Tokyo Stroll cover
Fukagawa Detail 3
Tokyo Stroll cover
Asakusa Detail 1
Tokyo Stroll cover
Asakusa Detail 2 Tokyo Stroll cover
Fukagawa Detail 3
Tokyo Stroll cover
Asakusa Detail 1
Tokyo Stroll cover
Asakusa Detail 2

Tokyo Stroll Supplement: Asakusabashi/Kuramae/Torigoe

bridge

This page is for locations in the Asakusabashi/Kuramae/Torigoe area of Tokyo. This neighborhood is not part of my book Tokyo Stroll.

For information on Tokyo Stroll and this web supplement see Tokyo Stroll Supplement home page

For users of the Maps.Me and Google Maps apps the items below have bookmarks you can import into those apps to make navigation easier.
Instructions and links are on the Maps.Me, Google Maps, Google Earth, and Tokyo Stroll Locations page.


Jinnai Jinja (甚内神社)
An interesting fellow is enshrined at Jinnai Jinja, which is sometimes referred to as Kōsaka-sama, and Kōsaka Jinnai-jinja.
Kōsaka Jinnai was a former mercenary who drifted to Edo after the battle of Sekigahara ensured peace and little work for men like him. One legend says he studied sword fighting under Miyamoto Musashi who then lived in the city. When he was admonished by Musashi for killing bystanders for their money he faked a suicide, left Edo, and became a highway man on the Tōkaidō.
Another tale says that when he arrived in the city he started a successful street gang. When Fūma Kotarō, an old enemy, set up a competing gang Jinnai informed on him, was given a reward, and eliminated a rival. This version of his story states he did so well that he established a mansion in Asakusa until the authorities found out he was a gang boss. The stories agree that he was caught while feverish with malaria. Before he was executed by crucifixion he stated to the onlookers that he would not have been caught if he had not had an attack of fever and that if anyone with the same disease prays to him he would cure them. The shrine became, and remains, a popular place to pray to be healed.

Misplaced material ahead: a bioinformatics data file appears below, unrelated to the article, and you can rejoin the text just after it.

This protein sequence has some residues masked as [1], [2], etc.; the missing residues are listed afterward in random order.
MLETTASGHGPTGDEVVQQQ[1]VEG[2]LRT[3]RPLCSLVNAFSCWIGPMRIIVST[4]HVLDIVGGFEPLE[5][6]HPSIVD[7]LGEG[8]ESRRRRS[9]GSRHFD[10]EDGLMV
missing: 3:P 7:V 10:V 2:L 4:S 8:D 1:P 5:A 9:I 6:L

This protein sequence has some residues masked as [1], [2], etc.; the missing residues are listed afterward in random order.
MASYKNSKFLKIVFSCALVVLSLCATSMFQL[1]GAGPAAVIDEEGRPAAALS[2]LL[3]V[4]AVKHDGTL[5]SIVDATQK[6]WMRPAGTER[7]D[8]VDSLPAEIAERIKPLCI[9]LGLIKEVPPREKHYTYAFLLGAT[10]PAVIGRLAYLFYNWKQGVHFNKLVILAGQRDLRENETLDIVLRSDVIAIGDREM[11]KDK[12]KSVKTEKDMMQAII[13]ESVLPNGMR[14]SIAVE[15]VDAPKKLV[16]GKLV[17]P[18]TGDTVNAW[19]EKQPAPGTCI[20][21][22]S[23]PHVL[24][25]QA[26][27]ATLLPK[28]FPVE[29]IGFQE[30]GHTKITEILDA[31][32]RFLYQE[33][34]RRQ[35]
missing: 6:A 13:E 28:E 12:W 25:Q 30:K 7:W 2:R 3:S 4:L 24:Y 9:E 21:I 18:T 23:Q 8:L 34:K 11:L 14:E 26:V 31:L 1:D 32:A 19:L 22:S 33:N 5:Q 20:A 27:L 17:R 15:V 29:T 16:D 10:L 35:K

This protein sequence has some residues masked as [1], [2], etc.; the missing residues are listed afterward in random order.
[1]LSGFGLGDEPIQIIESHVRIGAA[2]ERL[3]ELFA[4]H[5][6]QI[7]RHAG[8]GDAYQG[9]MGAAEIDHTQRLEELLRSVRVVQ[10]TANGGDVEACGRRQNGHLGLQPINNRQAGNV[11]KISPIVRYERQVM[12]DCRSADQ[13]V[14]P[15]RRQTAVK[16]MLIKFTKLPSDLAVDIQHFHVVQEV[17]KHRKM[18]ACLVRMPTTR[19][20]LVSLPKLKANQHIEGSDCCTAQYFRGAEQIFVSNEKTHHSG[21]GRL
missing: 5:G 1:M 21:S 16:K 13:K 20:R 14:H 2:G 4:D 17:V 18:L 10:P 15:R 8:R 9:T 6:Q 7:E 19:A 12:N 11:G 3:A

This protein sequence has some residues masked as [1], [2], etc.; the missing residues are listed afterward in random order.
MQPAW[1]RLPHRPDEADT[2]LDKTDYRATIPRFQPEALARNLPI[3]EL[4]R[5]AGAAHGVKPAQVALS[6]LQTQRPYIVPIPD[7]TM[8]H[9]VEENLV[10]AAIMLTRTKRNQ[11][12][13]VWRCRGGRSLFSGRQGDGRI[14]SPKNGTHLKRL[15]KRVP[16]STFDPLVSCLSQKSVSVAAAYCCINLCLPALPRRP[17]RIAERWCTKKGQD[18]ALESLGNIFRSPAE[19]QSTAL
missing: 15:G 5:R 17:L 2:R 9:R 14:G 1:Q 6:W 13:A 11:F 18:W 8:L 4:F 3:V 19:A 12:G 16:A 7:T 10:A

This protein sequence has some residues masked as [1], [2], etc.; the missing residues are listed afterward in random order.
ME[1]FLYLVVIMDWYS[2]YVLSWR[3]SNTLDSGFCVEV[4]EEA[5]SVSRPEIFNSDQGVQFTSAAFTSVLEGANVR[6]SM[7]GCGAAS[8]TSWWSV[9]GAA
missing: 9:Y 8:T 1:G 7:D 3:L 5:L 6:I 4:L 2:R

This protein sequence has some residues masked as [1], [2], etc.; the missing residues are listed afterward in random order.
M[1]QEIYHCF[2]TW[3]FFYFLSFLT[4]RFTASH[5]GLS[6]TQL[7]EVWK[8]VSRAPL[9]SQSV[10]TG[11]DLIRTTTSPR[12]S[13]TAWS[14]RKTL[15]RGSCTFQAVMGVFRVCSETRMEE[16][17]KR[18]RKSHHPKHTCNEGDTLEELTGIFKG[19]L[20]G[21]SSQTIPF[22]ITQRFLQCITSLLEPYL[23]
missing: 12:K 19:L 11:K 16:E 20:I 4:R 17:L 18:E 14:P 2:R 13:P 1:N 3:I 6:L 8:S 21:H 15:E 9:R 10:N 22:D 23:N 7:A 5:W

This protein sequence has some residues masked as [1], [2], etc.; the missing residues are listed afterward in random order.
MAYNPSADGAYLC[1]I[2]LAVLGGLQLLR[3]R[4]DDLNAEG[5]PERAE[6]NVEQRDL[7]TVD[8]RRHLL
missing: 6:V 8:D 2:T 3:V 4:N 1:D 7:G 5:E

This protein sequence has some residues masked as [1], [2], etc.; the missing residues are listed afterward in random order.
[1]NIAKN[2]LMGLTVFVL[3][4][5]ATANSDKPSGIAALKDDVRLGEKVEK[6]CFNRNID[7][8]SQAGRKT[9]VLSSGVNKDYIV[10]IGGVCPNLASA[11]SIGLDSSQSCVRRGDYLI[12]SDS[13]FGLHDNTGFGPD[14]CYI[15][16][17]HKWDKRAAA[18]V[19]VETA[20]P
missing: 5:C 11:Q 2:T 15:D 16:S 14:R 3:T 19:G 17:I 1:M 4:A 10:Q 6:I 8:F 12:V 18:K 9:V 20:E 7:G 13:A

Komatsuya (小松屋)
A company established in 1927 that provides yatakabune, a traditional type of roofed party boat dating from the Edo Period. The boats are sizable, more like floating restaurants complete with tables and able to hold sizeable groups. Such boats are mainly for parties on the river, they are popular for events like cherry blossom viewing, firework shows, anniversary parties, etc. These are a sight to see on the river, especially at night with the paper lanterns on their sides lit up. Even if they are traditional the boats have air conditioning so you can cool down in the summer and warm up in the winter. Speaking of modern the boats also have toilets and karaoke machines. The company also can arrange for a variety of food for customers. If you plan to rent a boat for a party make reservations and take public transit as there is no parking lot. For the casual stroller just enjoying the sight of the boats on the Sumidagawa or moored at their docks at the Yanagibashi on the Kandagawa is still nice. If you do plan to reserve a boat you should have a native speaker make arrangements.
WEB: http://www.komatuya.net


Back to the Tokyo Stroll Supplement home page - Privacy Notice - Back to Gilles' home page

Created September 5, 2022 | Content last updated September 19, 2022